A state audit has revealed that the City of Howardville in New Madrid County has received a "poor" rating from the state auditor.
In an audit by State Auditor Tom Schweich, the overall performance of the city was rated the lowest possible on the state auditor's rating system.
According to the auditor's office, the city leased Public Safety and Service Building from the non-profit Howardville Development Corporation raises serious concerns.
The then-mayor and two aldermen who participated in discussions about the lease and voted in favor of it, were also members of the HDC, according to Schwich's office. State law prohibits elected officials and employees of political subdivisions form participating in this manner when a conflict of interest exist.
Because the lease does not contain a provision allowing the city to cancel it, the Board of Aldermen might have violated the Missouri Constitution by entering the lease without voter approval, according to Schweich's office.
The state auditor's office also released the following findings:
-The audit also found that accounting duties are not adequately segregated, and accountability over city receipts and deposits is inadequate.
-The city did not properly retain some records, and officials authorized to sign checks were not bonded, exposing the city to risk of loss.
-The city does not prepare budgets for any city funds, publish semi-annual financial statements, submit annual financial reports to the State Auditor's office, or obtain audits of its sewer system, all of which are required by state law.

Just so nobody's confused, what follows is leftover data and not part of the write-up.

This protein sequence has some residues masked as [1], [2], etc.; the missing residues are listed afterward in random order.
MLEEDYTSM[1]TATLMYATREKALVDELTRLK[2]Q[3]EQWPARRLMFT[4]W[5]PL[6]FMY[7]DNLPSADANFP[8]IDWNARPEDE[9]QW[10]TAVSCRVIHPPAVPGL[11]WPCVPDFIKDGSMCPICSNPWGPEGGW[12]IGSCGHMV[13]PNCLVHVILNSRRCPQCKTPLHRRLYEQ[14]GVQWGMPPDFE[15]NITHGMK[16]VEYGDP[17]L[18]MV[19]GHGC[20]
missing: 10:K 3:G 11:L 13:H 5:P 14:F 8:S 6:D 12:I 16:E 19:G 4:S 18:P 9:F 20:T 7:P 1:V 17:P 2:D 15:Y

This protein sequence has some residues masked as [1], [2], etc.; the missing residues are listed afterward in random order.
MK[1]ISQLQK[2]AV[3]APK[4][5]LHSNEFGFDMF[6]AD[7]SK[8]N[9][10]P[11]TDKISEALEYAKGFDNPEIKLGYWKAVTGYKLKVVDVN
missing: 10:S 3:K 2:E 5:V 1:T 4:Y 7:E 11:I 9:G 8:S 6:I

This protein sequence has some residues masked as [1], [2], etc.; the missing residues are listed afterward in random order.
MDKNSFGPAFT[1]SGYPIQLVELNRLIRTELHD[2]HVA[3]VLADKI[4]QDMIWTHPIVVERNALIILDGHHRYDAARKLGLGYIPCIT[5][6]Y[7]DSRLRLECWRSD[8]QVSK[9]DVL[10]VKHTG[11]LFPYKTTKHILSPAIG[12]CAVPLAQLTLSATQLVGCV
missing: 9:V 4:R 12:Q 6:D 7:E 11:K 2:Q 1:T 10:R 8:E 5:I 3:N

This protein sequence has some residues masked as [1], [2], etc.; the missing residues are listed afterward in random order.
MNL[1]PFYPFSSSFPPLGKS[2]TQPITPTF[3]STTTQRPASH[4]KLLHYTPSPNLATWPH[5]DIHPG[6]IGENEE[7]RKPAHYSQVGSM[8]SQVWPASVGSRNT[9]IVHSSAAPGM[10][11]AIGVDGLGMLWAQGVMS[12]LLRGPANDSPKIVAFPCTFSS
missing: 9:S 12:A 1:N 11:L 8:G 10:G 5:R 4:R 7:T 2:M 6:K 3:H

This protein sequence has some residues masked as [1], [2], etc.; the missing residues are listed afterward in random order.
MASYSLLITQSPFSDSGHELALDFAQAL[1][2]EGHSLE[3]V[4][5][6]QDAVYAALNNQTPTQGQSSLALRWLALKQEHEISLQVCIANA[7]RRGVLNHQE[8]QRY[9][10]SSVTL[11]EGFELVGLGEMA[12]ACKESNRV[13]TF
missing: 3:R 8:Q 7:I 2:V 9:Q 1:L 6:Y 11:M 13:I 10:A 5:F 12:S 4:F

-The city's personnel records need improvement, the city does not maintain records of vacation and sick time earned and taken, and it appears the former city clerk was paid for unused leave which did not comply with city policies. The city also provided an advance to an Alderwoman.
-The city did not abide by its own procurement policy, and controls over disbursements need to be improved. The city does not always pay invoices on time and has incurred interest and late fees.
-The city needs to improve the controls and procedures for the city's sewer and sanitation services and properly track restricted monies.
-The city does not always comply with the Sunshine Law regarding meeting minutes, and city ordinances are not up-to-date and complete.
-The city did not maintain records for its capital assets, carry insurance on some city assets, tag assets for identification, or conduct annual physical inventories of its assets, leaving city assets vulnerable to waste, fraud or abuse.
Although the current audit contains many serious findings, it is important to note that the current city government was very receptive to the audit and agreed to implement the audit recommendations, according to Schweich.